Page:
SWAMPSCOTT — The town's new school superintendent conducted her own investigation before deciding this was the place for her. Lynne Celli talked to everyone she could — referred to her by her sister, who once worked in the school system — and read up on all the issues.
Not surprisingly, she knew what to answer when the subject was football.
"I do understand the importance of Big Blue," she said, raising both her voice and her enthusiasm level. But she also knows that the school system has faced challenges with budget shortfalls and layoffs, and there's no telling what happens next.
Celli, 50, was chosen unanimously by the School Committee last week. "I'm very happy, very excited," she told The News yesterday.
"She came to the interview," School Committee Chairman Joseph Crimmins said, "you could just tell there was a connection. There was a click. People came up to me after and said, 'She didn't just answer the questions — she hit them out of the park.'"
A native of Leominster, Celli holds an undergraduate degree from Clark University in Worcester and a master's and Ph.D. from Boston College. She started her career in education in 1981 and has worked as a teacher and administrator. She is now an assistant superintendent and principal at Nashoba Valley Technical High School.
The details of Celli's contract have not yet been ironed out. Former Superintendent Matthew Malone earned roughly $155,000 per year.
Celli was chosen over former East Longmeadow Superintendent Edward Costa. A third finalist, Katherine Bodie, dropped out after she was chosen as Arlington superintendent.
Crimmins expresses no misgivings over the lack of choices before the board — he downplays as not significant a controversy surrounding Celli's departure from East Longmeadow. The search committee, he noted, waded through 37 applications and interviewed nine candidates.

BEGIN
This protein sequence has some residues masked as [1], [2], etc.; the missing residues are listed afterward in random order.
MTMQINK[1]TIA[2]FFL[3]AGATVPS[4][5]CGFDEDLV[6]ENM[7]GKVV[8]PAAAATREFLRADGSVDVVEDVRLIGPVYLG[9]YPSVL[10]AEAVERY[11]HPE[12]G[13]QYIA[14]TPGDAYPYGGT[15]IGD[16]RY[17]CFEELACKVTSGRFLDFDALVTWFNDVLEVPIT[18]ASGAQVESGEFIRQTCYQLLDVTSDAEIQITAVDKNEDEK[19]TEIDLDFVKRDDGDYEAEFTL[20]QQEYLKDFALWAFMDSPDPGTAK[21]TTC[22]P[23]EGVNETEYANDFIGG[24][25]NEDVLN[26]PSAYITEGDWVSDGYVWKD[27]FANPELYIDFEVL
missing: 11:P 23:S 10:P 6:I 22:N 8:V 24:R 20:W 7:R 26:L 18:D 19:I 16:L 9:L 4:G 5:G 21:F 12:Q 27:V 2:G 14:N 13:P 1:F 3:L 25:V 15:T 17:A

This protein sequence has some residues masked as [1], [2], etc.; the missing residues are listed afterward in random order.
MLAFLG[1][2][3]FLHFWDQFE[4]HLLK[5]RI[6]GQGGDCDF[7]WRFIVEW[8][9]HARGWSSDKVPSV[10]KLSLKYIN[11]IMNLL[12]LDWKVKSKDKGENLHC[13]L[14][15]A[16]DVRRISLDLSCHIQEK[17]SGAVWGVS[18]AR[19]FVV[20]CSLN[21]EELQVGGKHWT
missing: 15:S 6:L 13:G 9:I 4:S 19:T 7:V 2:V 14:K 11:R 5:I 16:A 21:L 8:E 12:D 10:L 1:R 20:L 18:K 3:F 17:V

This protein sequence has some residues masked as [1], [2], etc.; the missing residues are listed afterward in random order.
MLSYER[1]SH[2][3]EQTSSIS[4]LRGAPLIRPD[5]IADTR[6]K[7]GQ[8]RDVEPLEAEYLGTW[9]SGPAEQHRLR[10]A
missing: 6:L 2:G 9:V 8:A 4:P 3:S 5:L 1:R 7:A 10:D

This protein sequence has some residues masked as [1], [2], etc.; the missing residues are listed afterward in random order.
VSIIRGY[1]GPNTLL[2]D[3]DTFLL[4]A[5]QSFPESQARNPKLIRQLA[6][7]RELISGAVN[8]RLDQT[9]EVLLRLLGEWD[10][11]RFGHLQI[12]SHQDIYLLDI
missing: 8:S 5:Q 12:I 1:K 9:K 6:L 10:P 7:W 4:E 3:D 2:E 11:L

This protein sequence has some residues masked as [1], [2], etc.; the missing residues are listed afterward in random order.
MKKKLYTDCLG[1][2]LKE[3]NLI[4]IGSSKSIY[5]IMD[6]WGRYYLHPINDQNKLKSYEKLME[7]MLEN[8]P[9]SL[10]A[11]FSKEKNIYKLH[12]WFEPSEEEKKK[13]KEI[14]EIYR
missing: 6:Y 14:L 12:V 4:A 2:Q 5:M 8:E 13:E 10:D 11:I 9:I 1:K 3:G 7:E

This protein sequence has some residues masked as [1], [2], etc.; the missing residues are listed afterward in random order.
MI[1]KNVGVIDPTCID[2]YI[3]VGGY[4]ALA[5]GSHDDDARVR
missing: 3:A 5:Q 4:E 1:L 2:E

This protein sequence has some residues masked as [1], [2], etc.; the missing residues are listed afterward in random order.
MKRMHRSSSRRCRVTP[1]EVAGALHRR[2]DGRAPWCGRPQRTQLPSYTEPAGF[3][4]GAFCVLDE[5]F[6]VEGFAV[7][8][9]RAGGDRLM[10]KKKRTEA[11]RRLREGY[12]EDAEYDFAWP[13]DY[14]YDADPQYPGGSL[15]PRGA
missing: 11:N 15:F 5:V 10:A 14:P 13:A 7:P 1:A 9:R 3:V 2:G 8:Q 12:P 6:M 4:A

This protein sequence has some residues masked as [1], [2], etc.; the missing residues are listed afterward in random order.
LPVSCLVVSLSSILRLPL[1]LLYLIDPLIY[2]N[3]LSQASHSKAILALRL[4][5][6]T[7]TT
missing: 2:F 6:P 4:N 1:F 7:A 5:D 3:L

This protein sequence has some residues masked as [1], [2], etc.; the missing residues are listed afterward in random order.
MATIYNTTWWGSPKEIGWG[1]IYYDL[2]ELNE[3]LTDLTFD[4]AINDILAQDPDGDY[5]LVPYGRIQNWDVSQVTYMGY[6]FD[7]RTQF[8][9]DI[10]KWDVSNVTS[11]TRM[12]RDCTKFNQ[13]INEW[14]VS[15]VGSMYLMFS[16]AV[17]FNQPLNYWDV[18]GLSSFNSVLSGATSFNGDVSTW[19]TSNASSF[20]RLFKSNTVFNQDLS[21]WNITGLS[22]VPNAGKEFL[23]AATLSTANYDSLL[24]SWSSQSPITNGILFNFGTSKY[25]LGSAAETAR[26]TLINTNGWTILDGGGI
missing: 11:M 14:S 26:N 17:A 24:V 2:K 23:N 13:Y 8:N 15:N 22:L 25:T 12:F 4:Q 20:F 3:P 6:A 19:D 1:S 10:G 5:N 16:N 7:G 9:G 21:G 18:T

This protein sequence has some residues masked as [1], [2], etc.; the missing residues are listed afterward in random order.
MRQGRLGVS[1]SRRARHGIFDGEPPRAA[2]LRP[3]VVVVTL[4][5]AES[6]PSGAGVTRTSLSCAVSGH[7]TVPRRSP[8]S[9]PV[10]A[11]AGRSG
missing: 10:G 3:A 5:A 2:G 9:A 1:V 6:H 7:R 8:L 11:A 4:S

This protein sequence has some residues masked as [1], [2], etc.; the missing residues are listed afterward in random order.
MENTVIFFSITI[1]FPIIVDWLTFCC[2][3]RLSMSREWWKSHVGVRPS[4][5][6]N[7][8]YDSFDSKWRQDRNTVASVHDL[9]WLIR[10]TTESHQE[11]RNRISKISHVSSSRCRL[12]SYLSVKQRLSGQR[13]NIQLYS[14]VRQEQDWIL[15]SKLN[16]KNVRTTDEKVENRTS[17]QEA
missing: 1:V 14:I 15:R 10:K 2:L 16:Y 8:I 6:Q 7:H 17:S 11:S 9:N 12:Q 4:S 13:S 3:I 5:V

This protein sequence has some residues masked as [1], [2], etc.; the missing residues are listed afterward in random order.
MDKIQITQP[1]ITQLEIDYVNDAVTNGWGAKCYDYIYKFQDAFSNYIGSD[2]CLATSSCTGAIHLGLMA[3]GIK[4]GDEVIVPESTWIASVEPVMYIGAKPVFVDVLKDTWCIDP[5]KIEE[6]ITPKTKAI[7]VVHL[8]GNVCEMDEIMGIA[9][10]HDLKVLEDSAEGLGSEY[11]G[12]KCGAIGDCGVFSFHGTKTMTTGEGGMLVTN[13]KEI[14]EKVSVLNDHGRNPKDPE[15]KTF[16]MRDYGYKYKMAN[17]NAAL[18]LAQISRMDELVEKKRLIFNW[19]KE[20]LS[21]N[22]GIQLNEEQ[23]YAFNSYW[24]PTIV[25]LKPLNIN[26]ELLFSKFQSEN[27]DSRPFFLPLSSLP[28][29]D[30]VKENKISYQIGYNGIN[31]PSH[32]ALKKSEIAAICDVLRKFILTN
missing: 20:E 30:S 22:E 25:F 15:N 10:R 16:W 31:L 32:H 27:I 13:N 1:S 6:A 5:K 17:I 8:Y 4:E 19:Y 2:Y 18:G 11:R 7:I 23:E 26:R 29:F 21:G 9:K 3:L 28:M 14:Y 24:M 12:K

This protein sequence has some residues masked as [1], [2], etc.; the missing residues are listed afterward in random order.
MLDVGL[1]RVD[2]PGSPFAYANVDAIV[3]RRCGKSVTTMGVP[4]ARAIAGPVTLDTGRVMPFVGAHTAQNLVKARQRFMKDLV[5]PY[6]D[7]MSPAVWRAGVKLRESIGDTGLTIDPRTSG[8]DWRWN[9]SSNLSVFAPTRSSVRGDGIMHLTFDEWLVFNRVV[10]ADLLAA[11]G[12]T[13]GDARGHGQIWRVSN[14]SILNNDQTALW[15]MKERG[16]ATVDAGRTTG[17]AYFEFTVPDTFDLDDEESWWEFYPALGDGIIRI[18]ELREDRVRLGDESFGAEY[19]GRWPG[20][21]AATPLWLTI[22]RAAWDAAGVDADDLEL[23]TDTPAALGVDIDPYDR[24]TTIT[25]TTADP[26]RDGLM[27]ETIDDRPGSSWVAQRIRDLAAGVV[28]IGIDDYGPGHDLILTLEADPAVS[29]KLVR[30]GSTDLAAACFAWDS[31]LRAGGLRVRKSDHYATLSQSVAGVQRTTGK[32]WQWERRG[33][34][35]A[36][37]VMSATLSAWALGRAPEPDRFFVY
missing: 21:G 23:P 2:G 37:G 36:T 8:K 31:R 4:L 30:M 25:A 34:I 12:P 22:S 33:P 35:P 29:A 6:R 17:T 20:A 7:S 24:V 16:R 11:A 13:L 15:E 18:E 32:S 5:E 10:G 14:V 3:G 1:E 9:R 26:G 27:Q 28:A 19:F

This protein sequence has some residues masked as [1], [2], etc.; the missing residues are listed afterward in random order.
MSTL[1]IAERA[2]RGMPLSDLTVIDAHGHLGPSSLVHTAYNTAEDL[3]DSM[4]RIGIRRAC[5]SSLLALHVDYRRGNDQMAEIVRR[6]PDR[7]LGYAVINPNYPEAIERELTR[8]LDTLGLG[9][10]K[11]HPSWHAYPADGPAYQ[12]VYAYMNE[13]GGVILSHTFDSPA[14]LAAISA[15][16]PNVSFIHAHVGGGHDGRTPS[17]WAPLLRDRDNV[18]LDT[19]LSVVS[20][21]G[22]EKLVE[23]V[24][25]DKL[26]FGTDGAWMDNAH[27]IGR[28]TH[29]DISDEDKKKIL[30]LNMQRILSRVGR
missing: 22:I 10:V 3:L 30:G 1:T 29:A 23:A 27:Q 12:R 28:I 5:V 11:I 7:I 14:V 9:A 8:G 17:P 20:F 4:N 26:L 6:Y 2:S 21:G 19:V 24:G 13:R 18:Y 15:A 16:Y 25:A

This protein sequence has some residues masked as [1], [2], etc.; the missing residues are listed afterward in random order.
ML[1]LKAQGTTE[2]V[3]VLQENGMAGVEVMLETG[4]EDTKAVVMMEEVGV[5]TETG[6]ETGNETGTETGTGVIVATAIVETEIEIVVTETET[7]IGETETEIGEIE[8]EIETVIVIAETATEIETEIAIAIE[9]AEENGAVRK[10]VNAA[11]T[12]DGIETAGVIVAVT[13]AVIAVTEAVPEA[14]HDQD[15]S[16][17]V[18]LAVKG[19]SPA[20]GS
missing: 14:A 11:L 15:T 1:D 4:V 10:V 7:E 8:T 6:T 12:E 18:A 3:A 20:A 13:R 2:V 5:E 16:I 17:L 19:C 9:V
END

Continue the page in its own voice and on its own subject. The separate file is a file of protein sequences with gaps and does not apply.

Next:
Celli, he stressed, "certainly met all the criteria."
Once she steps into the job, Crimmins adds, "I don't think you're going to see a dramatic change right off." He's hopeful that the bloody budget-cutting of the last few years is behind the town now.
For her part, Celli is reluctant to give specifics on any changes she might favor. It will all depend on her investigation of the School Department and what she hears from the staff, elected officials, parents and residents. While acknowledging that residents are increasingly resistant to new taxes, she praises the dedication to education she sees at every level of the community.
Celli pronounces herself ready for any financial challenge up to and including layoffs, if need be. "It's the hardest thing administrators have to do," she says. But she's done it before.
As a parent, Celli cites her experience with her own children's education as a major influence. In dealing with parents and the public, she's an advocate of plain talk, avoiding obscure educational jargon.
Celli still lives in Leominster, but promises to devote lots of time to Swampscott. At some point, she could move to the North Shore.